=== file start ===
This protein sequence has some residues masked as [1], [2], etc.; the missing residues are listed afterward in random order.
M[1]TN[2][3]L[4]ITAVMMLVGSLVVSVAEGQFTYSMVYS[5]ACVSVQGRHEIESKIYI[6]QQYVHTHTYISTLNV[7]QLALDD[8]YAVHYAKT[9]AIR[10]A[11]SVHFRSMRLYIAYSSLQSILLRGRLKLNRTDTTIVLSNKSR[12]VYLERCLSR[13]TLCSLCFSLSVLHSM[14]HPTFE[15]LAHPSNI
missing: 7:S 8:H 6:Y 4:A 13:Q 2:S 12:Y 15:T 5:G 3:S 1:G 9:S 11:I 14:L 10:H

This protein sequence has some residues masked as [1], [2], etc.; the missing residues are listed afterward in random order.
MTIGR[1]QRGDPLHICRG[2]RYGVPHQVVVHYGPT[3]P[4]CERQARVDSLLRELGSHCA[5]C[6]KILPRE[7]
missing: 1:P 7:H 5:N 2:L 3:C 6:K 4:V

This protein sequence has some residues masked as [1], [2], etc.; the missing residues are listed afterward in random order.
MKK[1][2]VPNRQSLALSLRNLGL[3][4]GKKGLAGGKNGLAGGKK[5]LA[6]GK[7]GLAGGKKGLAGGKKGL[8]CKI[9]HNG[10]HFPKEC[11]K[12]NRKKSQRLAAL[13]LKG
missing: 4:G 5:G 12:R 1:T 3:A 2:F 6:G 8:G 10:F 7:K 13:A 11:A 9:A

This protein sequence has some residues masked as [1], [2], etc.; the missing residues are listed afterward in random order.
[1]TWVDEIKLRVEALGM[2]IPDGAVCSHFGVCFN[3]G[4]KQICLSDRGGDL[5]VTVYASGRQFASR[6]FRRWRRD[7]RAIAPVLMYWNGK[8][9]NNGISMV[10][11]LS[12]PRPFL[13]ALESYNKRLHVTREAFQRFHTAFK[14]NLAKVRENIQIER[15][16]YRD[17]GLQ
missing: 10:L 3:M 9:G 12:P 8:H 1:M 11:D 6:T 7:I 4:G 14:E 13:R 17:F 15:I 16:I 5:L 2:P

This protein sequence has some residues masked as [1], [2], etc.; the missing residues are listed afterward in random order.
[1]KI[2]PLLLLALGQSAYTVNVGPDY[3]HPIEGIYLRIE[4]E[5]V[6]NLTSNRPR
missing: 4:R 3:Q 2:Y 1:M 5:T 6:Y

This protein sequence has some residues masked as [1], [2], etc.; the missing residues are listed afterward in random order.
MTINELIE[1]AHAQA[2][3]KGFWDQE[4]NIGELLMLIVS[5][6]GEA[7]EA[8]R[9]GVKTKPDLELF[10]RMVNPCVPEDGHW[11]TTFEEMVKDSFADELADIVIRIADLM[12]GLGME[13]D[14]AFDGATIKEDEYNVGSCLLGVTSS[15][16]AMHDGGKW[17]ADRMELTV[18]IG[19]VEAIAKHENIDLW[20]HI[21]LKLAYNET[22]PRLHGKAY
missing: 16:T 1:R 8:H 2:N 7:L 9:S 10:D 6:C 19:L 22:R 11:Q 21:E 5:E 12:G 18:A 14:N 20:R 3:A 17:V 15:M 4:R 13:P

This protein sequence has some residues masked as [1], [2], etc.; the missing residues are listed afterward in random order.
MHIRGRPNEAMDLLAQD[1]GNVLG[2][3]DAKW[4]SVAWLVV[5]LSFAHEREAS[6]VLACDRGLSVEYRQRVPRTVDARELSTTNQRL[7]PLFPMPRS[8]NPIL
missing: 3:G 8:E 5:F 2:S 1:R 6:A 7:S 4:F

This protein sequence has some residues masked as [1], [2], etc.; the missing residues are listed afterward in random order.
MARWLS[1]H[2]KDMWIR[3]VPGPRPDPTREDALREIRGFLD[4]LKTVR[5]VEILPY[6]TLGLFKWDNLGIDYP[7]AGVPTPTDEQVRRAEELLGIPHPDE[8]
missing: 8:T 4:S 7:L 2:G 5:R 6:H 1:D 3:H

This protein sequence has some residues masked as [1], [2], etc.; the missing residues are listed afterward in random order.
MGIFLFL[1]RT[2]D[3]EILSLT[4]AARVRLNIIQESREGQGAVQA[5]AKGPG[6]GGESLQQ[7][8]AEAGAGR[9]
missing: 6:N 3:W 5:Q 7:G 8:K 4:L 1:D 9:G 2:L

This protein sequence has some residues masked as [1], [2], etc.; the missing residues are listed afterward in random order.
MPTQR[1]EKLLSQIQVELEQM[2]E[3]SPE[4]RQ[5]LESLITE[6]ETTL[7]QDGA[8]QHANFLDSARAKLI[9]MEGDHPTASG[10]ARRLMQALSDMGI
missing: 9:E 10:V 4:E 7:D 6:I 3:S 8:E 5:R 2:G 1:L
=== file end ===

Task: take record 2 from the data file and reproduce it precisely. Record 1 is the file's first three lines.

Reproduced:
This protein sequence has some residues masked as [1], [2], etc.; the missing residues are listed afterward in random order.
MTIGR[1]QRGDPLHICRG[2]RYGVPHQVVVHYGPT[3]P[4]CERQARVDSLLRELGSHCA[5]C[6]KILPRE[7]
missing: 1:P 7:H 5:N 2:L 3:C 6:K 4:V